The rail passenger sector, now carrying 72 million passengers annually, has been responding and adapting to the market and consumer needs. The sector is investing in the modernization of rolling stock, expanding its facilities and providing increasingly attractive travel options for urban commuters within high- density population corridors, as well as increasing demand for intercity travel.
Canada’s freight railways pay their own way; they finance, build, operate, police and pay property tax on their right-of-ways. In 2010, Canada’s railways invested more than $1.75 billion in their infrastructure and rolling stock. When it is considered that Canada’s transportation infra- structure deficit may be as high as $100 billion, the railways’ independent ability to efficiently serve Canadian industry and travelers becomes of very high value. Despite vast distances, rugged topography and climate extremes, Canada’s railways are among the most efficient and well-managed in the world.
Importantly, Canada’s railways are also making major environmental contributions. Through separate, small footprint rights-of-way, they provide a major capacity and mobility alternative to roads in crowded corridors and in urban areas. They use only one-third of the land for capacity equivalent to roads. In addition, one train can move one tonne of freight 180 kilometres on a single litre of fuel. In all, railways relieve congestion pressure on roads, provide environmentally attractive options, and improve transportation safety.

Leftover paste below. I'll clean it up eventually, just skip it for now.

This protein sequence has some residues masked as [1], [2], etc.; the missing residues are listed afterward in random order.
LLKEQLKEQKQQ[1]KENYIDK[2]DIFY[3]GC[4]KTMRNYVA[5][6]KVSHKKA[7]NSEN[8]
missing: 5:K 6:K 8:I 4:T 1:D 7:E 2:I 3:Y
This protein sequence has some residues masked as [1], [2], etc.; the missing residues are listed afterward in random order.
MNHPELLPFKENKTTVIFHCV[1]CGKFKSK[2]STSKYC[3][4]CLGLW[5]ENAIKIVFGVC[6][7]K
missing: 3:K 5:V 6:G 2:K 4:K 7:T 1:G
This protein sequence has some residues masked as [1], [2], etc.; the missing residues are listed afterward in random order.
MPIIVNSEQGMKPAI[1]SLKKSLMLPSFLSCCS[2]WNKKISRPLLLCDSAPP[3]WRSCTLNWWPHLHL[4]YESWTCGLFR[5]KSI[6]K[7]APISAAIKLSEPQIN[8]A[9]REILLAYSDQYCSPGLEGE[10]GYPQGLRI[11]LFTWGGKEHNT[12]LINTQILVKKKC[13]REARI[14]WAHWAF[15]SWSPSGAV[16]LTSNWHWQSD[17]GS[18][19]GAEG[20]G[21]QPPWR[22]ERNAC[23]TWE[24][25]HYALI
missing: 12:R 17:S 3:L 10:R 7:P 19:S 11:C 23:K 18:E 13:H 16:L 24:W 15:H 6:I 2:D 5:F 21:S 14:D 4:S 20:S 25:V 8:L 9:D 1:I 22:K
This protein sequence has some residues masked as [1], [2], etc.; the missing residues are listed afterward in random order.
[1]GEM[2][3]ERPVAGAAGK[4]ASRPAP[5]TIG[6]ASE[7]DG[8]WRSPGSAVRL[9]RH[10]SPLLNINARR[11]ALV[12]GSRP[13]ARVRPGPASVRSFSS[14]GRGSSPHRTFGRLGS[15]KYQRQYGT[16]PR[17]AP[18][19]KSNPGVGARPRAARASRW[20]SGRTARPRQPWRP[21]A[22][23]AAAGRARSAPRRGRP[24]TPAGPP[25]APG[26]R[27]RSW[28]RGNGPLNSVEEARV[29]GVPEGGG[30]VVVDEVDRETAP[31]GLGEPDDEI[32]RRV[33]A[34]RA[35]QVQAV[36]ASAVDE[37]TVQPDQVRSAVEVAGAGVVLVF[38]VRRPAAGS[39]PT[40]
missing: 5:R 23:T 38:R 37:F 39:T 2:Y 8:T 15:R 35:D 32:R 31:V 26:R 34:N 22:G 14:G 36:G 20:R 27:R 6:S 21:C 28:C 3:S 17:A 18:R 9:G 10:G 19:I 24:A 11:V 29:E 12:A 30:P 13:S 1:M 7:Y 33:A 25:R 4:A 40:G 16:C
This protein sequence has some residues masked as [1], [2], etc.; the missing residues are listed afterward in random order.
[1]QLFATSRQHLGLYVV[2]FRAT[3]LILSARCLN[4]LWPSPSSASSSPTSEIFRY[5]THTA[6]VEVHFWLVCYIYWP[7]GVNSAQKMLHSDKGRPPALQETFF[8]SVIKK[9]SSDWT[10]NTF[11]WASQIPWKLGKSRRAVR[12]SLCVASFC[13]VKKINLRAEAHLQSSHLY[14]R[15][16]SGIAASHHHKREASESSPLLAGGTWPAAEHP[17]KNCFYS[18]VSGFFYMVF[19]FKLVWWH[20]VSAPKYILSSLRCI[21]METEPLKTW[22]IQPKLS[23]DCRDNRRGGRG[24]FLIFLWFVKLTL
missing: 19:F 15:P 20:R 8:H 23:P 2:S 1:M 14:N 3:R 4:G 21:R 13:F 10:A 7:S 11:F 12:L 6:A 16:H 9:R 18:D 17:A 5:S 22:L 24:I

The rail industry is ready to move forward and is attuned to the Canadian environmental imperative. With its fuel and emissions efficiency, its small footprint and its ability to move on rights-of-way separate from congested highways, rail has a unique environmental effectiveness.
For the Canadian transportation system, the growth in GHG emissions is no longer sustainable. Canada must encourage and enable an effective and sustainable transportation system to serve the nation and its regions.
A system that enhances movement of freight and passengers, and continually strengthens Canada’s international competitiveness, is critical to our nation’s economic well-being.